this co-mingling of the object that is sounding and the object that is listening, a sense of mutually affecting each other, rather than a subject controlling an object: these ideas parallel the ideas put forth in New Materialism about what materials are and how they interact.


So what I want to propose, in terms of THE FIELD OF PERFORMANCE is that:

In order to move away from dramaturgies that prioritize anthropocentric and appropriative world views, there is a strong argument for MOVING AWAY FROM THE VISUAL AS THE ORGANIZING PRINCIPLE OF DRAMATURGICAL THOUGHT.


Did I mention, I teach voice.


In this context I will dare to provoke by saying: the body has limits to its transformation: the black actor will always be a black actor. But the voice can choose what it wants to be. Its transformational power is greater (you do not have to sound the way we expect you to sound). The voice has a wider possibility, in some sense, to remind us that there is part of the “thing”/the performer that is unknown.


For this reason, I always start working with my students – making dramaturgies in the dark and sounding together with objects. In the dark, you can be black, white, object, human, atmosphere, you can have a duet with a pot or a partner – the choice is yours. Without the visual, the voice (or another sense, of course), has to take the lead in the dramaturgy. Likewise, the permeability between speaker and listener and space is evident. There is no visual distance of something you can “know”, you must depend on all your senses not to get lost.


But today, I actually want to take a moment to speak about working with text. Shakespeare. In this context of TEXT AS VOCAL MATERIAL, the historical baggage of “acting” and the anthropocentric are ever present and challenging. Old habits come fast.


I will now talk a bit about my work with 1 student, as it happened from my point of view.


So I was working with Shakespeare and a South African student: Duduzile Malthonsi. Right now, she is doing her final independent as a solo because she said – the moment my body is on stage with another body (keep in mind most of her class is white) – there are already narratives at play which I have to relate to. I can’t tell the stories I want to tell – because there is already a story there by my body standing there next to a white body.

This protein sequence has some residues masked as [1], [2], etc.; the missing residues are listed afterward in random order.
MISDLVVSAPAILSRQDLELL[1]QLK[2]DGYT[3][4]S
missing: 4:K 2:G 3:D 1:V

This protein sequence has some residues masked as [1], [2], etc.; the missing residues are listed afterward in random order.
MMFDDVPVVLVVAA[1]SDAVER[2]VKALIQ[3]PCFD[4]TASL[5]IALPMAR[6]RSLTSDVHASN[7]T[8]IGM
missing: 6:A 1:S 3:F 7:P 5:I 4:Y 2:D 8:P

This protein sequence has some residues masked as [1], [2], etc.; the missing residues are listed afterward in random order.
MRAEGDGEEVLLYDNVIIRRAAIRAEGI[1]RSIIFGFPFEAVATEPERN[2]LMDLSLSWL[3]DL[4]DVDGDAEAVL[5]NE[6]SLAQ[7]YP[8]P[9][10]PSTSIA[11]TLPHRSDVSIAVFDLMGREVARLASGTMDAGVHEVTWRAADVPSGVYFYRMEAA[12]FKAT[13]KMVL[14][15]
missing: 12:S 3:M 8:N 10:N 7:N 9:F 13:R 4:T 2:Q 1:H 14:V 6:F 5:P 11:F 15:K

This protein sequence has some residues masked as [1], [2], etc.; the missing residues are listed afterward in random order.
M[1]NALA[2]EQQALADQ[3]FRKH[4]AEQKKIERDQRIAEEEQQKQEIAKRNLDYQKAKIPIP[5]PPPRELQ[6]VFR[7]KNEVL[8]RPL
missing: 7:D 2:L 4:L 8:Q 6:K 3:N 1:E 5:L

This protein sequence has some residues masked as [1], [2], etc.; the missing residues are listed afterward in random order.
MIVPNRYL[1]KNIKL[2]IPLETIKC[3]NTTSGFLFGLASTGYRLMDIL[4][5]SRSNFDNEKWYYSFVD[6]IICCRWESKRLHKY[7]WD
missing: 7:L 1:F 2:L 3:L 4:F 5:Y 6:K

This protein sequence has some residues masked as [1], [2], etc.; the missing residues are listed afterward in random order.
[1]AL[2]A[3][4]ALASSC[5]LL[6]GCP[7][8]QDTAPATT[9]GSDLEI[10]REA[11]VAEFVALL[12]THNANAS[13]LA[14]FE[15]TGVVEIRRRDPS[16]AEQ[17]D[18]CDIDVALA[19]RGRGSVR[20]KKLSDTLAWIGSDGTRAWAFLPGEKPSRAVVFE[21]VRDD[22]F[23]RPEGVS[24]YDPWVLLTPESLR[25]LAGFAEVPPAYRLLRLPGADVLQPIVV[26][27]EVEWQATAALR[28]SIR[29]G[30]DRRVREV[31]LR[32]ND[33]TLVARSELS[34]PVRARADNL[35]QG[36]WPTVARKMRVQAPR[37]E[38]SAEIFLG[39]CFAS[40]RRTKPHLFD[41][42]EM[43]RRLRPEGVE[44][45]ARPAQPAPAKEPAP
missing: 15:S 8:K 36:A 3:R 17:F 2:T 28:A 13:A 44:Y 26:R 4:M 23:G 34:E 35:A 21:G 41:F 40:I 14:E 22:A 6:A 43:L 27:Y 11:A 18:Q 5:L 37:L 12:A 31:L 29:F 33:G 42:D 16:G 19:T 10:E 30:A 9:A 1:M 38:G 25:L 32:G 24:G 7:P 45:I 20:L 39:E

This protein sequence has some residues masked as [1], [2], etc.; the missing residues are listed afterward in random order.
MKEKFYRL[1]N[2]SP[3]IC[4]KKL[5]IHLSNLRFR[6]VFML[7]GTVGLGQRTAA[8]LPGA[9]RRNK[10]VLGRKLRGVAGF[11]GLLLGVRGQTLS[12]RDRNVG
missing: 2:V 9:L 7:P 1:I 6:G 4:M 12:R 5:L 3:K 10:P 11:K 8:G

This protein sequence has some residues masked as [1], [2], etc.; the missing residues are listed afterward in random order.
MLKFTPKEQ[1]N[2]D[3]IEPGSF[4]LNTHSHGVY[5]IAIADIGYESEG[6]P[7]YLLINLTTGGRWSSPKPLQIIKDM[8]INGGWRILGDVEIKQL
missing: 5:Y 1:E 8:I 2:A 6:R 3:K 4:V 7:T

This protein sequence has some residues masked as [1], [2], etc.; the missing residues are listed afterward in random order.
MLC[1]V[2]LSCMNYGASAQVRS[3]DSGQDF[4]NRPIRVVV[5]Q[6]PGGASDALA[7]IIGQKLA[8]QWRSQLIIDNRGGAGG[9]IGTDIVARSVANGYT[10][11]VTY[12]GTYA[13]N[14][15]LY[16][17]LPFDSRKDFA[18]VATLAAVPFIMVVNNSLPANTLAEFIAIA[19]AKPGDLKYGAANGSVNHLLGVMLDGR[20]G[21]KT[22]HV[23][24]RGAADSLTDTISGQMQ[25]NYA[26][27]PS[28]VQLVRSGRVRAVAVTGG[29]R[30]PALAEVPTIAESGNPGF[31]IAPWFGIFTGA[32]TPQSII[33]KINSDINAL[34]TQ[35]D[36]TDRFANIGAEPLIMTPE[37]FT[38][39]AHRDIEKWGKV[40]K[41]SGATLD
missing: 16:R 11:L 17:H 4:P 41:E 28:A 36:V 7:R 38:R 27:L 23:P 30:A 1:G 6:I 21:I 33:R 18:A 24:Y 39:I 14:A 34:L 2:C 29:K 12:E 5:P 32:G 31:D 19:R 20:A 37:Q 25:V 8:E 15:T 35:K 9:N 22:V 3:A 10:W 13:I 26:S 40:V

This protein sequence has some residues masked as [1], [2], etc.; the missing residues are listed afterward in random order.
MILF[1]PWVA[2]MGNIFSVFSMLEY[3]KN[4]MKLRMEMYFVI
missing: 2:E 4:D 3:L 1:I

In working with Shakespeare –We look at the rhythms of the text and the rhythms of the person, we look at the history of both. We let the text lead, then the student. We are not “doing Shakespeare” or letting him “do” us, or even deconstructing him. But rather, trying to find a dialogue – a relation.


In this case of Dudu meeting Shakespeare: the performer had no “technical” problems with resonance, comprehension, phrasing, or anything like that. But she did have trouble “finding her own voice” because the voices within her were so strong. She had received so many narratives in her life about “how Shakespeare should be” and how different it was from her own speech patterns and background, that they were literally silencing her. They were very material in the room, like sound absorption pillows.


When we started working, she spoke the text like this:




And she hated saying it. Why do I have to do Shakespare? She asked.


After several weeks, she came to me and said – I can do it in my own South African tonality, my own way of speaking. I said, yes!!! Yes!!! It was an option that I thought, as a teacher, that I had left wide open, and yet, she had not seen it – the voices within were so much stronger than my voice in the moment.


The process of working on this text with her was not about discovering more about the materiality of the voice as an isolated object, nor the text as an isolated object, but about exploring the materiality of the vocal in–between.  Thomaidis calls this the vocal in-between and suggests that it is here that the meaning is made. And, this is a space we cannot control.